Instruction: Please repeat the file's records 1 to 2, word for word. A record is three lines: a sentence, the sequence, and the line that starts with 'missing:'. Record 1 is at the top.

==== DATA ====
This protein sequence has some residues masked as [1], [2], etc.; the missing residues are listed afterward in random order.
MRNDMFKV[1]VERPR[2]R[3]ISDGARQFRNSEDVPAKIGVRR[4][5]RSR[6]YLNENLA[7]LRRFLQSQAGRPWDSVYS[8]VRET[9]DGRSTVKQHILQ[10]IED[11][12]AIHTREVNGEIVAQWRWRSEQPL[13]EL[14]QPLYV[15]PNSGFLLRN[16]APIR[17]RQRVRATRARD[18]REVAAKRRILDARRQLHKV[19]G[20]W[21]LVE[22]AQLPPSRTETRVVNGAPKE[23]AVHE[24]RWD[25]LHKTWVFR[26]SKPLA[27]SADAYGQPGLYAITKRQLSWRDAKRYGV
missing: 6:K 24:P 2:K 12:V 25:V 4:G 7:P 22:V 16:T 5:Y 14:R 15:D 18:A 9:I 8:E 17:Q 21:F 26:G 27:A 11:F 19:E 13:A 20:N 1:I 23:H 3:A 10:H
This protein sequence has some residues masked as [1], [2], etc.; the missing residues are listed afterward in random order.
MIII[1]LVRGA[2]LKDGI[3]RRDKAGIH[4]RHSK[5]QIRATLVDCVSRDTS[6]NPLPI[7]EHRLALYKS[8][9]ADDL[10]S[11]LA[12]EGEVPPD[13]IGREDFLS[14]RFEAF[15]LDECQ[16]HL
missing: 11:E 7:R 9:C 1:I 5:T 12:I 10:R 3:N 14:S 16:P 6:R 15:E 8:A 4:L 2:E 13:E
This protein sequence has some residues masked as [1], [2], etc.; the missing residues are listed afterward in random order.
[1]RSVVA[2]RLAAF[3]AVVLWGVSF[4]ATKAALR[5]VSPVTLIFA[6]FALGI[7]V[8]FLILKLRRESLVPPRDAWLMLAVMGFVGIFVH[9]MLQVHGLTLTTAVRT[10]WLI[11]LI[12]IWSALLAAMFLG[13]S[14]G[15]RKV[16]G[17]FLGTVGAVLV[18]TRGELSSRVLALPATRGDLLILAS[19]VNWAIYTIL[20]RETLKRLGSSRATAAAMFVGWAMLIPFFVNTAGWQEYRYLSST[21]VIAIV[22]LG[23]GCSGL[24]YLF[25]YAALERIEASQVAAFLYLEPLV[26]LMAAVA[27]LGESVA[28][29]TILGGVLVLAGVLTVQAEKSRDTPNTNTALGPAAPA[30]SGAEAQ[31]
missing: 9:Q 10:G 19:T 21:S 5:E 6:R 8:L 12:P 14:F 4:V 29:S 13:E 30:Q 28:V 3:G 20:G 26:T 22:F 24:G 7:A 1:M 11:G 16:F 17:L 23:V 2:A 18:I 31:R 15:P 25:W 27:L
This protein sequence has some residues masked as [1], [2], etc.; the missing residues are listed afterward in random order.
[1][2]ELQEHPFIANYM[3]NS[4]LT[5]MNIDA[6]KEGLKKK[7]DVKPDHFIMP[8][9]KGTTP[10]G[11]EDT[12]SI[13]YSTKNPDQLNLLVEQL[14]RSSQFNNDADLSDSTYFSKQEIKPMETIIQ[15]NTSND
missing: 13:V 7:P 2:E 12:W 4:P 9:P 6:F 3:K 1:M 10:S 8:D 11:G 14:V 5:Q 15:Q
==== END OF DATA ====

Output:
This protein sequence has some residues masked as [1], [2], etc.; the missing residues are listed afterward in random order.
MRNDMFKV[1]VERPR[2]R[3]ISDGARQFRNSEDVPAKIGVRR[4][5]RSR[6]YLNENLA[7]LRRFLQSQAGRPWDSVYS[8]VRET[9]DGRSTVKQHILQ[10]IED[11][12]AIHTREVNGEIVAQWRWRSEQPL[13]EL[14]QPLYV[15]PNSGFLLRN[16]APIR[17]RQRVRATRARD[18]REVAAKRRILDARRQLHKV[19]G[20]W[21]LVE[22]AQLPPSRTETRVVNGAPKE[23]AVHE[24]RWD[25]LHKTWVFR[26]SKPLA[27]SADAYGQPGLYAITKRQLSWRDAKRYGV
missing: 6:K 24:P 2:K 12:V 25:V 4:G 7:P 22:V 16:T 5:Y 14:R 15:D 18:A 9:I 8:E 17:Q 21:F 26:G 27:A 11:F 19:E 13:A 20:N 1:I 23:H 3:A 10:H
This protein sequence has some residues masked as [1], [2], etc.; the missing residues are listed afterward in random order.
MIII[1]LVRGA[2]LKDGI[3]RRDKAGIH[4]RHSK[5]QIRATLVDCVSRDTS[6]NPLPI[7]EHRLALYKS[8][9]ADDL[10]S[11]LA[12]EGEVPPD[13]IGREDFLS[14]RFEAF[15]LDECQ[16]HL
missing: 11:E 7:R 9:C 1:I 5:T 12:I 10:R 3:N 14:S 16:P 6:R 15:E 8:A 4:L 2:E 13:E